Police got permission to search Diane’s house, and they obtained several items for examination. Detective Tracy, noticed a man in a picture frame on the TV, and wondered if this was the man whom Diane had called at the hospital, before knowing about her children, before calling their father and informing him of the tragic events.
Eventually Diane was allowed to see her children in the ICU, several nurses were stationed by her oldest daughter, Christie. Detective Paul Alton was also in the room and both he and the nurses observed: the icy demeanor of Diane when she leaned over and told her daughter “I love you.” with no emotional feeling. Christie, seeing her mother approach, had genuine fear in her eyes, and her heart rate accelerated from 104 BPM to 147 BPM when her mother spoke to her. Why would a daughter be terrified of her mother?
The district attorney’s office handed the case to Fred Hugi, relatively new in the office. He remained on top of the case, which he knew would lead to a murder trial, from the beginning. He ordered round the clock protection on the children, and a psychologist to sit with Christie daily to build up trust for when she was healthy enough to speak of that night.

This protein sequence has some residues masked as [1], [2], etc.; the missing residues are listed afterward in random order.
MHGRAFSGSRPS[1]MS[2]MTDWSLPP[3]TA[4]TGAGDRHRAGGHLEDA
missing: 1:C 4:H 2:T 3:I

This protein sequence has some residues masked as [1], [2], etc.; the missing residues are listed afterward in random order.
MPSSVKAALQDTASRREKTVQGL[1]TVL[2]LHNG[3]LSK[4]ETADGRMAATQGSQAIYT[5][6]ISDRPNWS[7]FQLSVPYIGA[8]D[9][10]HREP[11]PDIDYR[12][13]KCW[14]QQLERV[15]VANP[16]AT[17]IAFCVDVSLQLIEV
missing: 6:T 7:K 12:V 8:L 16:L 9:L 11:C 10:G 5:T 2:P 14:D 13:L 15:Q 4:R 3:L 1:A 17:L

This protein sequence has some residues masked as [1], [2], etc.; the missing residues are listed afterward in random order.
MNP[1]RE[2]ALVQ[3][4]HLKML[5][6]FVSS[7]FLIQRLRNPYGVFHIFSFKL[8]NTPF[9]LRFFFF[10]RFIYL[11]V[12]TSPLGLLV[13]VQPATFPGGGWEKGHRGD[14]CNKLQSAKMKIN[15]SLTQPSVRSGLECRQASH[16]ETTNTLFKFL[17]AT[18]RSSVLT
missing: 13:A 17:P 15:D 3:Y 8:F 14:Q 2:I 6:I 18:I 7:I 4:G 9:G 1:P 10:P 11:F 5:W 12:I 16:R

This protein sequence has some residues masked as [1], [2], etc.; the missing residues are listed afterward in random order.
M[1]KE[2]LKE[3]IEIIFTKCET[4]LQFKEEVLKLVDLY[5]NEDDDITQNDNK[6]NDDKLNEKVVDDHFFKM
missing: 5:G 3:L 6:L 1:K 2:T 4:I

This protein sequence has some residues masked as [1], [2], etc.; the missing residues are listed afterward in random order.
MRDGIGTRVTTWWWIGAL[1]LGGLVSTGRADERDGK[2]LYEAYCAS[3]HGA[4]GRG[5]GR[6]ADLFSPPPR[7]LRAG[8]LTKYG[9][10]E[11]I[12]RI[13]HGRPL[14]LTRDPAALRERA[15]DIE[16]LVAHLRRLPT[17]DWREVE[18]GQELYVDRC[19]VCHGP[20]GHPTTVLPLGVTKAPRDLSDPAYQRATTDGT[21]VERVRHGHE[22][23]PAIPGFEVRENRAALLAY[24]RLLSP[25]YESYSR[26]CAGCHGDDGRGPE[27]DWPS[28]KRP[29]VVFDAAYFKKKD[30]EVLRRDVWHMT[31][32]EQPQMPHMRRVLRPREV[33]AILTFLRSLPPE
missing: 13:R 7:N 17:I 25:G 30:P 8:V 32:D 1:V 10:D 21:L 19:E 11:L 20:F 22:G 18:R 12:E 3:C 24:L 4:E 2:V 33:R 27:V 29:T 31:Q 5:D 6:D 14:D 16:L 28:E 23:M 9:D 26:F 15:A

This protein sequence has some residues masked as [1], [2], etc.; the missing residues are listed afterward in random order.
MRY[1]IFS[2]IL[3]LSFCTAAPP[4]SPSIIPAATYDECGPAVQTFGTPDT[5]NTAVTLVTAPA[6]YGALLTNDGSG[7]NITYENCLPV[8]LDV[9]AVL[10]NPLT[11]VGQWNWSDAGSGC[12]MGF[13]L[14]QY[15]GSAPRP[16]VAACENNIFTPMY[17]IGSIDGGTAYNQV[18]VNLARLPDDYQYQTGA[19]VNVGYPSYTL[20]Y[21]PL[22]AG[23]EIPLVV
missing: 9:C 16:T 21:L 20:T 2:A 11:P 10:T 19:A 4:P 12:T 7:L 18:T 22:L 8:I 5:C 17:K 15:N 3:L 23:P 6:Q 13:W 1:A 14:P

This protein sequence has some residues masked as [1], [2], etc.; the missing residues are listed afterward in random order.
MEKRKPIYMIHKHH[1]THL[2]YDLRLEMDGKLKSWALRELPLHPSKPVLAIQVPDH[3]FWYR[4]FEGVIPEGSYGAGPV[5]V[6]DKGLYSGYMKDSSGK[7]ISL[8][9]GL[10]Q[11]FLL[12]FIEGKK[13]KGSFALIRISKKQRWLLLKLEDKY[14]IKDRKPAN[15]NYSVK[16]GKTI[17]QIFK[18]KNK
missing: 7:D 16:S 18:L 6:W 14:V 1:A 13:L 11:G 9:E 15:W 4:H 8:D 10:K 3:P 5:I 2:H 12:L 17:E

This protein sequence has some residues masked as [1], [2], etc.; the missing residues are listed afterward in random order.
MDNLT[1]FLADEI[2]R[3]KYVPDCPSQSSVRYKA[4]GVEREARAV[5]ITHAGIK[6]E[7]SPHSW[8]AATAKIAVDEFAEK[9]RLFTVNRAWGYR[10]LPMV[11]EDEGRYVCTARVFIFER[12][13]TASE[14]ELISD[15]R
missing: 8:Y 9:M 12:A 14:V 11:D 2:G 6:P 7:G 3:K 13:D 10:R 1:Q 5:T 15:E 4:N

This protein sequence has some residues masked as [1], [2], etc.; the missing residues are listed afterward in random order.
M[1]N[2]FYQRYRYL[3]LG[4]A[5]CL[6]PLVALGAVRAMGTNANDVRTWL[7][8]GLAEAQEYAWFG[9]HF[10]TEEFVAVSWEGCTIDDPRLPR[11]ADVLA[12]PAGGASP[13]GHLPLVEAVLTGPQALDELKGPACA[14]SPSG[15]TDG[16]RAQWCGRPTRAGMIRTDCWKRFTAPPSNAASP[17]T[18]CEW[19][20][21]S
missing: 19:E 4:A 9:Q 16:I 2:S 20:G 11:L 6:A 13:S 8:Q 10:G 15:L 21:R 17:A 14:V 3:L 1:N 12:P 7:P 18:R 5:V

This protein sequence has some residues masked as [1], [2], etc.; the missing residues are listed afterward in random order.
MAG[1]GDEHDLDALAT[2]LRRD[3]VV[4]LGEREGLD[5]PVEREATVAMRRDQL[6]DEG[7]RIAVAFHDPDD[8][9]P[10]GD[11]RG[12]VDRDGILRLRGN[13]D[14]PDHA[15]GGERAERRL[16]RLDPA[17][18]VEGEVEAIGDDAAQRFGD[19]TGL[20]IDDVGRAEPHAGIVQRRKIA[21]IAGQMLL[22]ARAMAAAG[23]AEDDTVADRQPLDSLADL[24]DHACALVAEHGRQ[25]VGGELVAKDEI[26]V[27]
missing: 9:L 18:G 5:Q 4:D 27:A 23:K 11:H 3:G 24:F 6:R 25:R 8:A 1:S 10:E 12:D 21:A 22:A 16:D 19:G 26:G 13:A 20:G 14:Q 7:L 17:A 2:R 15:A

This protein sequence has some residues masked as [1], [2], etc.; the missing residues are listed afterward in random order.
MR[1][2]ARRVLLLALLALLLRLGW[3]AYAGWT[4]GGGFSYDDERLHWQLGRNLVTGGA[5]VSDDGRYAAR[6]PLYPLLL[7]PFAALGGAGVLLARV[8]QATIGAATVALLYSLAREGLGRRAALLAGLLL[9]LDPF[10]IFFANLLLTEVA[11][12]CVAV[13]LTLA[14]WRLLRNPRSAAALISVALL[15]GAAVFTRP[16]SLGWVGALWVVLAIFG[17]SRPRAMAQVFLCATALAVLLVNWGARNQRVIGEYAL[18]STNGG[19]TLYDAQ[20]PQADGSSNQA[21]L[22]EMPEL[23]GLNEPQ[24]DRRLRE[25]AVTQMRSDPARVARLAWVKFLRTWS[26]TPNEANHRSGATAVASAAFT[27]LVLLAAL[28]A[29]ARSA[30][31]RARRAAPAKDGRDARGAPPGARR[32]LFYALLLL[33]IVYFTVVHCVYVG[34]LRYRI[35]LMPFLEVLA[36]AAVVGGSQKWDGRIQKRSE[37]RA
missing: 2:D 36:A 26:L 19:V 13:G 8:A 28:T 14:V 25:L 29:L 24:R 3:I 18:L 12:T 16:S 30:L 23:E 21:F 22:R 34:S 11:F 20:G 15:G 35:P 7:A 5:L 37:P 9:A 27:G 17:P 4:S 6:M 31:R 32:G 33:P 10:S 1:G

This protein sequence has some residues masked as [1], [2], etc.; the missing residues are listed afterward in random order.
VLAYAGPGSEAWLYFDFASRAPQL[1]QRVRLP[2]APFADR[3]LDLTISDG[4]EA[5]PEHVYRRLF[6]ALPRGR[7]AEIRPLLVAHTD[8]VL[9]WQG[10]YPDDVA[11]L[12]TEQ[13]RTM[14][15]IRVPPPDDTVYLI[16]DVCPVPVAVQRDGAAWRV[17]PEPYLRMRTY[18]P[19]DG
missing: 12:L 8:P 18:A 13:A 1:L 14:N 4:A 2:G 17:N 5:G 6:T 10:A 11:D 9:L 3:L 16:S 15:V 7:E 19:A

Fred and investigators began to doubt the story that always seemed to change in the retelling from Diane. And when the investigators spoke with Steve Downs, they learned that Diane owned not just the two weapons she claimed, but three, and one of them was a .22 caliber handgun, the same caliber as the murder weapon. Steve was honest with the detectives about the relationship that he had with his ex-wife, and showed fatherly grief over what happened. He made immediate plans to fly to Oregon from Arizona. Steve denied that Diane could harm the children to get the married man (Robert) back. He stated that she, “Loved those kids.”
From the beginning Fred and the District Attorney’s office didn’t believe Diane’s story. They felt it was incomplete, the picture incorrect or even retouched. The investigators questioned, how the stranger knew to be on Old Mohawk Road that night? How did he know Diane would be there? She had said that is was a sightseeing adventure when they turned onto that road and not planned.
The five bullets that were used in shooting the kids, were all accounted for, no other bullets had penetrated the car itself. There was gunpowder in the backseat and on the passenger side door panel where Cheryl was sitting. Blood surrounded all three children, but there was no blood on the driver’s side door, or steering wheel. Diane claimed that she was shot last, while she was getting into the car to get to the hospital, so she would have instinctually grabbed the wound, and blood would have transferred to the wheel by her hand. But that didn’t happen.